by Atul Hatwal
Uncut has learned that House of Commons Speaker, John Bercow, is considering action to strip Labour of the title, Her Majesty’s Opposition, if Jeremy Corbyn wins the leadership election and the Parliamentary Labour Party (PLP) remains on strike, leaving the bulk of front bench roles unfilled.
Sources in the House of Commons administration familiar with his deliberations have told Uncut that Bercow has looked on with dismay at the impact of Labour’s civil war on the functioning of Britain’s parliamentary democracy. One said,
“The meltdown happened so near the end of the last term and the situation was so fluid that it would not have been appropriate to act. But if the situation persists into Autumn, when there is a full schedule of parliamentary business, some form of action is likely.”
Although the constitutional position is murky, the Speaker has a pivotal role in determining which party is the opposition. Normally the choice is clear – it’s the largest party opposing the government. However, with dozens of frontbench roles unfilled, Labour is in dangerous territory.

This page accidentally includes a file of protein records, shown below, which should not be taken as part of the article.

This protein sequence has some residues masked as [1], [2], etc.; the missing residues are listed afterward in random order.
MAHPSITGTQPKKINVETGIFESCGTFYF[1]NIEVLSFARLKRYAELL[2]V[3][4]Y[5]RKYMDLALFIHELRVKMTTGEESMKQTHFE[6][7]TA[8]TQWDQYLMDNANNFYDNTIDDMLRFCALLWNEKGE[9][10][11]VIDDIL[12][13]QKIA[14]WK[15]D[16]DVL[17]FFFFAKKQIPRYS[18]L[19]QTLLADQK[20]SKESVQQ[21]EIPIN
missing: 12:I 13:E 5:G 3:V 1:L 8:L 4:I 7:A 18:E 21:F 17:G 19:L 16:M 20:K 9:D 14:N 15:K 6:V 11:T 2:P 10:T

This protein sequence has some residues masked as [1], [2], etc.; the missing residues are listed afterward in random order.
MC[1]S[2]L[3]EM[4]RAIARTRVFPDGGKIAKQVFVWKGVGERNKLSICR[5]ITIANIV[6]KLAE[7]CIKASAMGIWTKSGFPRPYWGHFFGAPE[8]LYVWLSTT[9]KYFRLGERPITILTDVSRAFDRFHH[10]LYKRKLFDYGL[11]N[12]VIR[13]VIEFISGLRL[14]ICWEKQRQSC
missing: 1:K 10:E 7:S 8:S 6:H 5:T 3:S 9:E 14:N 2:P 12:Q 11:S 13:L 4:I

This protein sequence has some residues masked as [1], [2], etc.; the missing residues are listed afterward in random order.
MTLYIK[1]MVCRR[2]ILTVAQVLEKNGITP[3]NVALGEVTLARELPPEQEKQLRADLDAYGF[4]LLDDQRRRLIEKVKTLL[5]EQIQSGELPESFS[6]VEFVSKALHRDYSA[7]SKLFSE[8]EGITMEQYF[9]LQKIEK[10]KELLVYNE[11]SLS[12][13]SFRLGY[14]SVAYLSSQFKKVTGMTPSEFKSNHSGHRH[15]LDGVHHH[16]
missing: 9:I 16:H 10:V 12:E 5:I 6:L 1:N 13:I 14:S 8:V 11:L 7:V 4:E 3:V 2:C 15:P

Official designation as the Opposition brings a series of institutional advantages for Labour, ranging from funding to influence over the parliamentary agenda.
At the end of the last parliamentary term, Jeremy Corbyn was only able to complete his shadow cabinet by asking some MPs to take dual roles.
Paul Flynn became shadow leader of the House of Commons and shadow secretary of state for Wales and Dave Anderson was appointed the shadow secretary of state for both Scotland and Northern Ireland. Currently the majority of shadow ministerial positions remain unfilled for Labour.
When the new parliamentary session begins, Labour’s Swiss cheese front bench is likely to be exposed.
For example, if there is a motion on the floor relevant to a shadow team, while a Standing committee is considering a bill in that team’s area, with relevant Statutory Instruments committees also sitting and a Westminster Hall debate on a topic in their brief, then Labour will not be able to provide a shadow front bench representative in each debate.
In practical terms, it means the government will have no opposition in one or more area. They will not be held to account by the opposition and a core component of parliamentary democracy, in the way it has been practiced for over 100 years, will have broken down.